Paint Manhattan Circa 1799 is a web-based game to help players learn the history of Manhattan, as told by its streets.
You can dive in here or learn how to play first.
This is great for beginners, and introduces the streets in an order that roughly follows the history of New York City.
This mode randomizes the order of streets.
This mode removes the street grid, forcing you to paint with only the landmass as your guide.
The game is played by “painting” the streets of the city: you are prompted with the name of a street to draw, which appears at the bottom-right corner of the screen. Drag your finger (or mouse) along the path of the street to paint it:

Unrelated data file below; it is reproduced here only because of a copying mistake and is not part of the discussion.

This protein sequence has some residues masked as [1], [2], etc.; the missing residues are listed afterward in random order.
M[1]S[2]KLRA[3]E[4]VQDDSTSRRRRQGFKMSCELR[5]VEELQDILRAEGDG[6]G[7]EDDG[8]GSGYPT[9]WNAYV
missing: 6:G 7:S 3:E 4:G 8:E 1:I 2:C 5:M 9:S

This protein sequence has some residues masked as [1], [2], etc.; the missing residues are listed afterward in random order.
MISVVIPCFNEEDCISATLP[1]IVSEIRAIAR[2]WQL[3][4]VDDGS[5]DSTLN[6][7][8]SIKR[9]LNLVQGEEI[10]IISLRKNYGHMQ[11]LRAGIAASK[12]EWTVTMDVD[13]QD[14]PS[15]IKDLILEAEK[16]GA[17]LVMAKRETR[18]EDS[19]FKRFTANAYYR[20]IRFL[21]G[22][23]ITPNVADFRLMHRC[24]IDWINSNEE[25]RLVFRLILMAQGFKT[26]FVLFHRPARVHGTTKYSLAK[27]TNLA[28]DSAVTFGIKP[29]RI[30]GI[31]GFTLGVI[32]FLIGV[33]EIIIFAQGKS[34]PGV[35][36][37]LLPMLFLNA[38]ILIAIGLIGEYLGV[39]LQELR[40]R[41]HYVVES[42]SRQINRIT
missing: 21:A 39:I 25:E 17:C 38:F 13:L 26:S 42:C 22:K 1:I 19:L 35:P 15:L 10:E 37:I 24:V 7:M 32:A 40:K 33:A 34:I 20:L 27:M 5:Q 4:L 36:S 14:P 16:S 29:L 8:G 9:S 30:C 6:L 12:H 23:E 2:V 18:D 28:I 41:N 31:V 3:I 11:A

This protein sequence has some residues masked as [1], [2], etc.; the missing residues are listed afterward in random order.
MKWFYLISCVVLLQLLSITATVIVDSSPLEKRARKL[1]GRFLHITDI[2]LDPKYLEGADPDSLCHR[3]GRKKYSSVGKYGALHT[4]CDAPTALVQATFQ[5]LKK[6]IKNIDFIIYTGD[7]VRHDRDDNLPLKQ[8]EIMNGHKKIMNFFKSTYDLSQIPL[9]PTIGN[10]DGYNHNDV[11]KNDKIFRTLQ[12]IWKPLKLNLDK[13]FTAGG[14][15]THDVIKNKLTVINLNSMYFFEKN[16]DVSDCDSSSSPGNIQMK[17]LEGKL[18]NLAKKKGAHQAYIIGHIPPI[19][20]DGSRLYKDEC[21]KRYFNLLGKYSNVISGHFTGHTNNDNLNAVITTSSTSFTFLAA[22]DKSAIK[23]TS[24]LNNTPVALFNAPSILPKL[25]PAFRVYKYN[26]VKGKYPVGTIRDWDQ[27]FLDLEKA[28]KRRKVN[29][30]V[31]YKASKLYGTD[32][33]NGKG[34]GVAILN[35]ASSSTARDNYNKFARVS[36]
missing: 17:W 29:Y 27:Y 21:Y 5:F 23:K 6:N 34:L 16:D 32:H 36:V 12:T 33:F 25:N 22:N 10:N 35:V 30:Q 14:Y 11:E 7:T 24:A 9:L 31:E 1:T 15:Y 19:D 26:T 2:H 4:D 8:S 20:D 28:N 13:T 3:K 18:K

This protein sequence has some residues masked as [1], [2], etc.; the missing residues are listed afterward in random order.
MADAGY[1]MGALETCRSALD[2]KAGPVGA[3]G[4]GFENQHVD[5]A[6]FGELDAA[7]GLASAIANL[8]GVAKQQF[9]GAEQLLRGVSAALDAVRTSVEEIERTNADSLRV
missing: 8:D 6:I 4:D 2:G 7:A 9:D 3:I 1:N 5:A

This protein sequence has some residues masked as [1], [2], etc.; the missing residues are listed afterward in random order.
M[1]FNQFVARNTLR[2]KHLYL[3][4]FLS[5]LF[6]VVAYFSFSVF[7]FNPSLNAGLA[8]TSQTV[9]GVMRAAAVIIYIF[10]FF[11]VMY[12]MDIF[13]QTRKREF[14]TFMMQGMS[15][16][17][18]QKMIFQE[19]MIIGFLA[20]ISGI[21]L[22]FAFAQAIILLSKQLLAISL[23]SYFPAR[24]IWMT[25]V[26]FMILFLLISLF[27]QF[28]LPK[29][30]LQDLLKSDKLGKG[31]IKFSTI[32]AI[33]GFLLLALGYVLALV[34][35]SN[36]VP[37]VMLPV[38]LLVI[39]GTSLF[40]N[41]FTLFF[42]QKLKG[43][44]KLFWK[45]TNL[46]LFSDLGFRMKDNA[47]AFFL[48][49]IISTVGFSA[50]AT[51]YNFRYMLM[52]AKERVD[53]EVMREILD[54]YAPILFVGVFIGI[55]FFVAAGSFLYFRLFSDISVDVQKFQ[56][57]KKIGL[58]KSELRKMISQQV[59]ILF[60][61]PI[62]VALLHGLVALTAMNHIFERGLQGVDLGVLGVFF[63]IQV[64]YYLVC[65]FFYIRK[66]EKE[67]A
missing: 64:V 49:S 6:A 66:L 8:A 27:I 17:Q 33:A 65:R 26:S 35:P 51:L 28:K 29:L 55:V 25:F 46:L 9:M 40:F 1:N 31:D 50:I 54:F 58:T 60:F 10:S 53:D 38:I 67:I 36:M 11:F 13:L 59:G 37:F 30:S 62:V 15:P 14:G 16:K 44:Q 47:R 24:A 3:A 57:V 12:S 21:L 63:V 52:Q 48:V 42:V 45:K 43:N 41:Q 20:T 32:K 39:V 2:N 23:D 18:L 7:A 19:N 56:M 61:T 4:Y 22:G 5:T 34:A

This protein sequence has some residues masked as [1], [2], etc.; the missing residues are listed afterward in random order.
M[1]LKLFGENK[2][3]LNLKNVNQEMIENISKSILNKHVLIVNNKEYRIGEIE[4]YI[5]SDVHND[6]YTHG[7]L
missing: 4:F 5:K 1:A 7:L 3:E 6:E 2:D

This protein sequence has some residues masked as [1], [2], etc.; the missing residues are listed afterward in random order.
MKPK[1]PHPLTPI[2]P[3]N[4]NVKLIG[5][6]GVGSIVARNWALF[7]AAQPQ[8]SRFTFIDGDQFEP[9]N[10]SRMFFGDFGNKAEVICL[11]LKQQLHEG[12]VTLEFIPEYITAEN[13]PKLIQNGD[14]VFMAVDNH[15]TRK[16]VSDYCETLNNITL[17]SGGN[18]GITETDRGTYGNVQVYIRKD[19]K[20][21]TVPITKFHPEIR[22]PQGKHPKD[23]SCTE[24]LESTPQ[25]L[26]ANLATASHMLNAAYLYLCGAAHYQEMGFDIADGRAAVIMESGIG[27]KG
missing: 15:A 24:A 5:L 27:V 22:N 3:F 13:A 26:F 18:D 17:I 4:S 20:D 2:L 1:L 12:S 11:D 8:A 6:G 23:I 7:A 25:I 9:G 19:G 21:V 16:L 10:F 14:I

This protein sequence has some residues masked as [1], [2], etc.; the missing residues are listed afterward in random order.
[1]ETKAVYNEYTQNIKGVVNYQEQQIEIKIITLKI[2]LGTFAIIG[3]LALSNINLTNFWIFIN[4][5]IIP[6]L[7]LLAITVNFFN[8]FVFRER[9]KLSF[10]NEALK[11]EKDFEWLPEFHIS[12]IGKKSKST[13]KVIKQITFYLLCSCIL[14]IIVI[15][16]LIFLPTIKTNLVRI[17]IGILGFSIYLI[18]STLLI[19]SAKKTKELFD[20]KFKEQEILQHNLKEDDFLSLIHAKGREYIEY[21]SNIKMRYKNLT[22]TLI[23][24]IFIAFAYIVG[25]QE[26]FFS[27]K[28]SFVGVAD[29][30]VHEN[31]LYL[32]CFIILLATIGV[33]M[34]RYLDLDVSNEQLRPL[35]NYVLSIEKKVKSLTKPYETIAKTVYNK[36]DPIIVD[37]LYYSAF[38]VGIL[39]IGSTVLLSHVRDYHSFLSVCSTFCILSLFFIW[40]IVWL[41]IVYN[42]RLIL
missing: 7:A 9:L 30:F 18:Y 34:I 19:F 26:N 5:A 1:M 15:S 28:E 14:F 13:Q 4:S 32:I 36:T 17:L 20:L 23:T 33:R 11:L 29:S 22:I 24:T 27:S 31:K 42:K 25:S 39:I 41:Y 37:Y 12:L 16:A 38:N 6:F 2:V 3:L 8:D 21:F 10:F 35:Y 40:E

Once you are done painting the street, you can release your finger, and will be given another street to paint.
It’s fine if you don’t know where a street is! In fact, beginners can just wave their finger or mouse all over the screen to reveal the street:
You are free to play the game like this forever, but note that learning where the streets are leads to a higher score: you're given 100 points for every street that you paint with surgical precision, and only 10 points if you make any mistakes.
This game doesn’t really have a god mode, but it does have a debug panel, which can be used to create a custom game that plays your way.
This game was created by Atul Varma. The following resources were indispensable:
For more information on the inspiration behind this game, see the blog post The Stories Streets Tell.
You can also visit the game’s GitHub repository for more technical details and source code.